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PARIS — After France's two main political parties fell short in Sunday's first round voting, next month's second round will feature a showdown of centrist newcomer Emmanuel Macron and far-right leader Marine Le Pen. Macron, 39, of the brand new En Marche ! party came in first with 23.7% of the vote, while Le Pen of the National Front party (founded by her father) collected 21.5% of ballots.

This is the first time in France's Fifth Republic that the Socialist Party (PS) and the recently renamed Republican Party (LR) were knocked out in the first round. Ahead of the May 7 runoff to determine the next occupant of the Elysée presidential palace, here's a look at how 13 French newspapers reacted:

le figaro le pen macron french election 2017

Le Figaro — "The Right K.O."



la croix french presidential election 2017 macron le pen

La Croix — "Macron-Le Pen, A New Order"


liberation french presidential election 2017 macron le pen

Libération — "Only One Step Left," a pun on the name of Macron's En Marche ! (Onward!) movement


l

L'Humanité — "Never"


la depeche french presidential election 2017 macron le pen

La Dépêche — "The Duel"


la voix french presidential election 2017 macron le pen

La Voix du Nord — "Unprecedented"


le parisien french presidential election 2017 macron le pen

Le Parisien — "The Macron Sensation"


la republique french presidential election 2017 macron le pen

La République des Pyrénées — "Macron Versus Le Pen"



Charente Libre french presidential election 2017 macron le pen

Charente Libre — "Foward to the Élysée"


La montagne french presidential election 2017 macron le pen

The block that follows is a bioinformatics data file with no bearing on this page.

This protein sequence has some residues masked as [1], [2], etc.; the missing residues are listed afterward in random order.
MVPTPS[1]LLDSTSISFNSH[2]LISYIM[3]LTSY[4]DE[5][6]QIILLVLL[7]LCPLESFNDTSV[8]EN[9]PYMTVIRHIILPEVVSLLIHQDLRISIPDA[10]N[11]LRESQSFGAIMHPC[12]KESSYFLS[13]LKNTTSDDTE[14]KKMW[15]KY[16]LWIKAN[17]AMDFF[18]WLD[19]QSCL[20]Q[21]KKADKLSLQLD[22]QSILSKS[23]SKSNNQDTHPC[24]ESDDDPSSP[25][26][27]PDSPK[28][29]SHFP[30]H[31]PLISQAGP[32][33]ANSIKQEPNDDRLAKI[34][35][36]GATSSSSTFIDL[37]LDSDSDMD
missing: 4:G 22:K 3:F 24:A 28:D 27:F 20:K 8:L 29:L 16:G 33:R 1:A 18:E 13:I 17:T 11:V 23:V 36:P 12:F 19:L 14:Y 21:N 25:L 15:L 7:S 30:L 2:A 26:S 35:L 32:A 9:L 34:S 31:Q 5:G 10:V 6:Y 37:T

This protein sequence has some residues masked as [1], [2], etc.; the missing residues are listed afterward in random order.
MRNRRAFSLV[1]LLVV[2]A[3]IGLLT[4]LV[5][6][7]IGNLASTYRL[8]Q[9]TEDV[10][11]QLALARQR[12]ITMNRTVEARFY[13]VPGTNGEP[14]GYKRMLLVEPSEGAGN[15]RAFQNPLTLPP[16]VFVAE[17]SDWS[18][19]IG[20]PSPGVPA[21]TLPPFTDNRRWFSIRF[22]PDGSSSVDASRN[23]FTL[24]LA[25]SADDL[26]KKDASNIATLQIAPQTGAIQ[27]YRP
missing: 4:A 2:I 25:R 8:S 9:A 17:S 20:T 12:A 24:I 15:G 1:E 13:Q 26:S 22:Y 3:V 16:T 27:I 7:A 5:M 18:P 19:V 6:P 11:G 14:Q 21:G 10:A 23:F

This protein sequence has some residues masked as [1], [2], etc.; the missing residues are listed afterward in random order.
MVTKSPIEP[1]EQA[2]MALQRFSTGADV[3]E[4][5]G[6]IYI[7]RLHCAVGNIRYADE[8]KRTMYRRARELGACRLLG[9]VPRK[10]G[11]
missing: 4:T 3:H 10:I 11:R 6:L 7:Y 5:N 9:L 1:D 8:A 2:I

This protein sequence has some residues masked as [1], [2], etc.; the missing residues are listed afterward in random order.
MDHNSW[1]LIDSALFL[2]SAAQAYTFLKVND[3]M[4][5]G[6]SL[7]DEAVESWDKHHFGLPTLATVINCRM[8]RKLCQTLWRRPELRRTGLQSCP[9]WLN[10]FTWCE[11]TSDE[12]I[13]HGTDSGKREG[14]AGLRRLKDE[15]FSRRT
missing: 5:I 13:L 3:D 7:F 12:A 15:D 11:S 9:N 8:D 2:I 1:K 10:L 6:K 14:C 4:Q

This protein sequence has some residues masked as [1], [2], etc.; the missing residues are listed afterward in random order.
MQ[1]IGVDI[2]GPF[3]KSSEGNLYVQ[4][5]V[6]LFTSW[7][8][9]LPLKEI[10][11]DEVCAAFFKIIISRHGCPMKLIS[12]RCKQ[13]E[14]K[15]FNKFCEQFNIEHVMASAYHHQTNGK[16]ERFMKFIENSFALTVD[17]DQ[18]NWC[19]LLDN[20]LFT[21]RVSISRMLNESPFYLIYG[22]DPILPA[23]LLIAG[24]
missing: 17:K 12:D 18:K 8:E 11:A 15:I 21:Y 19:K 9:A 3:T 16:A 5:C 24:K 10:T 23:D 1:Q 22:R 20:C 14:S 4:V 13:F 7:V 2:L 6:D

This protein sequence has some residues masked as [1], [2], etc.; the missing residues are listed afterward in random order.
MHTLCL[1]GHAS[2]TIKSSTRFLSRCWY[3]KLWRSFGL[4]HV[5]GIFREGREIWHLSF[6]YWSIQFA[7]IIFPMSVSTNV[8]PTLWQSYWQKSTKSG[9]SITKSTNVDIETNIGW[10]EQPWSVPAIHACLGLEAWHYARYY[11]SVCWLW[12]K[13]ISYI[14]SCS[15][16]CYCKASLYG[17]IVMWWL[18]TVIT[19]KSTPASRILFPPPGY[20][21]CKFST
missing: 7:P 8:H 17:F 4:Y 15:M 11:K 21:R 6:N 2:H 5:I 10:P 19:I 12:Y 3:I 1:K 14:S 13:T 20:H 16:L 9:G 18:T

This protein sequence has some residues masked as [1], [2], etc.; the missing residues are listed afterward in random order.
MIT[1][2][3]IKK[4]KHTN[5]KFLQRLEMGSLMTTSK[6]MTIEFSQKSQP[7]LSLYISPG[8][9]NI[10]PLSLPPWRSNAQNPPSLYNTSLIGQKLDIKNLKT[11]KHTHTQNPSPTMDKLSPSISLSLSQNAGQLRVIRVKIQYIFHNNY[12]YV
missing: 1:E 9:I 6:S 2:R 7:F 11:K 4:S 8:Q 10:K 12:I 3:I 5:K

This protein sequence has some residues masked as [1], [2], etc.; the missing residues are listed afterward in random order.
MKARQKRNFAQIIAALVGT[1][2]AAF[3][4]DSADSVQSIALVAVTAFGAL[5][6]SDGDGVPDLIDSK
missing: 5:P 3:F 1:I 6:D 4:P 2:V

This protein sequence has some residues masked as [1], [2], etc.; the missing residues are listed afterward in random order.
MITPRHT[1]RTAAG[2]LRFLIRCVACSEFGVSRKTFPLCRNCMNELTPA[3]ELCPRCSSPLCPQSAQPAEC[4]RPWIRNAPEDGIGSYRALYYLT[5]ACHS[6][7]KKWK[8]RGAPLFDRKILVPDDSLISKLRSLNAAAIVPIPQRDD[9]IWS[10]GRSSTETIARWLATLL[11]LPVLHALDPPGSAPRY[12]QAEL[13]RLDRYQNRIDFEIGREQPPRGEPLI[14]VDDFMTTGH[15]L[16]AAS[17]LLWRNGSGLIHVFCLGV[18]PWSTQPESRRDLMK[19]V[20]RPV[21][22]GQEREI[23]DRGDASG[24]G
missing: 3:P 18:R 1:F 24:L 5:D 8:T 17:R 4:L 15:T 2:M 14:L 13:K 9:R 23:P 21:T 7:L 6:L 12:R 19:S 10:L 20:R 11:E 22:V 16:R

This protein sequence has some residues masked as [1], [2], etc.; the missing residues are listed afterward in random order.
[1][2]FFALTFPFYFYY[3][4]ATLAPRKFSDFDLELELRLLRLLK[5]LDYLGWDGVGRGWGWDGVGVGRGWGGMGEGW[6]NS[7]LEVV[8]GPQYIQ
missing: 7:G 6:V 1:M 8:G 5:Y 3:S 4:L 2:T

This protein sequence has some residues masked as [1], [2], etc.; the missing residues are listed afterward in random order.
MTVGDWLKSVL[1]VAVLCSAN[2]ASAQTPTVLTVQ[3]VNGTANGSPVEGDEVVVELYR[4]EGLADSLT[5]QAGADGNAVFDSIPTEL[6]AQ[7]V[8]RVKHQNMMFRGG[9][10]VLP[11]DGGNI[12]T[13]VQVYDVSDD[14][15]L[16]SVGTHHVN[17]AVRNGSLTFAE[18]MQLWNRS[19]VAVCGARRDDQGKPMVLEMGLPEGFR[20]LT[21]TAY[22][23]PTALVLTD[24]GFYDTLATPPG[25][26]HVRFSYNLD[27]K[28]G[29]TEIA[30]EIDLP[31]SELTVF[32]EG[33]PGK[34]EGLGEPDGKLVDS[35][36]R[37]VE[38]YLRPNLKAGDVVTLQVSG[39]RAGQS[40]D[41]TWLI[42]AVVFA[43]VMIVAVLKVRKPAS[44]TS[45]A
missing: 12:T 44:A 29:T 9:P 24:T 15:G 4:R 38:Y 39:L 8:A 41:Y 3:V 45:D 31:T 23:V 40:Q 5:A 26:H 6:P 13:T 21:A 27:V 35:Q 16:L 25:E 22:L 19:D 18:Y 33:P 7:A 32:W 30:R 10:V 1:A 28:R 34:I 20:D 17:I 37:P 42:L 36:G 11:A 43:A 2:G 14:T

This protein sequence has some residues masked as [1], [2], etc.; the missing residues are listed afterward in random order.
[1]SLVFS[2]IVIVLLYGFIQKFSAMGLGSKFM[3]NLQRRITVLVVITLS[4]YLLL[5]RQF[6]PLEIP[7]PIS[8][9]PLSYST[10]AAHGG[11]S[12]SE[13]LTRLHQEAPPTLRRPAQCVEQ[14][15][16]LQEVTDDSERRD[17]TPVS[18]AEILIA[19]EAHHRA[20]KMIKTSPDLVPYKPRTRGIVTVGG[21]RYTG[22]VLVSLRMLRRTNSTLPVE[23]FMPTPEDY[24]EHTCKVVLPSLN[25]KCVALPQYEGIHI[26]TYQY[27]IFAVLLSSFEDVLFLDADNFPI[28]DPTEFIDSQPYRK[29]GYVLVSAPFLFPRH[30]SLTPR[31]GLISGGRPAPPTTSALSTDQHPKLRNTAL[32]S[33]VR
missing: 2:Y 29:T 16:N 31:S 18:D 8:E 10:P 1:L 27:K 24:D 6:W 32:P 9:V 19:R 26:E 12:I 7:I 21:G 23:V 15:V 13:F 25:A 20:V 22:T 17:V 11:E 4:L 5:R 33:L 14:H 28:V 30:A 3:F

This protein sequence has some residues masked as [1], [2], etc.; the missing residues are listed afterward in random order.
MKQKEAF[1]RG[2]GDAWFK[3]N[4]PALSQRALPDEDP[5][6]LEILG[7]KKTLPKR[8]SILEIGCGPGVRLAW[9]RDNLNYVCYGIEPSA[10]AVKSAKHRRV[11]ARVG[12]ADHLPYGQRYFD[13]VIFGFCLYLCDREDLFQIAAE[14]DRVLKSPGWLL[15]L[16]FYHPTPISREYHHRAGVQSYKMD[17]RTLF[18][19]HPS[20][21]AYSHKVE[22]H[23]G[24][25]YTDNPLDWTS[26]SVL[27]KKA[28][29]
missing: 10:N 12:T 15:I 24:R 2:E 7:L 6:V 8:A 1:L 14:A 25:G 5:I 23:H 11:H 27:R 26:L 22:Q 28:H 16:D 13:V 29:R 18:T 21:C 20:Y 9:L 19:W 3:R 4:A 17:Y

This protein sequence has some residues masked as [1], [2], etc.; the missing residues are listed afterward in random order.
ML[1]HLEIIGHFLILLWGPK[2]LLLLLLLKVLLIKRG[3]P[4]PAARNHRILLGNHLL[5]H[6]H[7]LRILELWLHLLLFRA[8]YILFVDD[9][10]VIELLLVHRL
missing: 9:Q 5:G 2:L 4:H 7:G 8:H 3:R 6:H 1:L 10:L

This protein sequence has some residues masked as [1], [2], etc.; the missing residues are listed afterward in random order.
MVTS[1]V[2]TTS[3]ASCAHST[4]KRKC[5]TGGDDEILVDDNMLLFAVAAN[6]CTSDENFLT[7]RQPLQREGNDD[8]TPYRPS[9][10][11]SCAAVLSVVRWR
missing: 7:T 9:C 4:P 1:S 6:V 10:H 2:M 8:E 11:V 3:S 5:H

La Montagne — "The Rupture"


la provence marseille french presidential election 2017 macron le pen

La Provence — "Historic"

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Injecting Feminism Into Science Is A Good Thing — For Science

Feminists have generated a set of tools to make science less biased and more robust. Why don’t more scientists use it?

As objective as any man

Anto Magzan/ZUMA
Rachel E. Gross

-Essay-

In the early days of the COVID-19 pandemic, a mystery played out across news headlines: Men, it seemed, were dying of infection at twice the rate of women. To explain this alarming disparity, researchers looked to innate biological differences between the sexes — for instance, protective levels of sex hormones, or distinct male-female immune responses. Some even went so far as to test the possibility of treating infected men with estrogen injections.

This focus on biological sex differences turned out to be woefully inadequate, as a group of Harvard-affiliated researchers pointed out earlier this year. By analyzing more than a year of sex-disaggregated COVID-19 data, they showed that the gender gap was more fully explained by social factors like mask-wearing and distancing behaviors (less common among men) and testing rates (higher among pregnant women and health workers, who were largely female).

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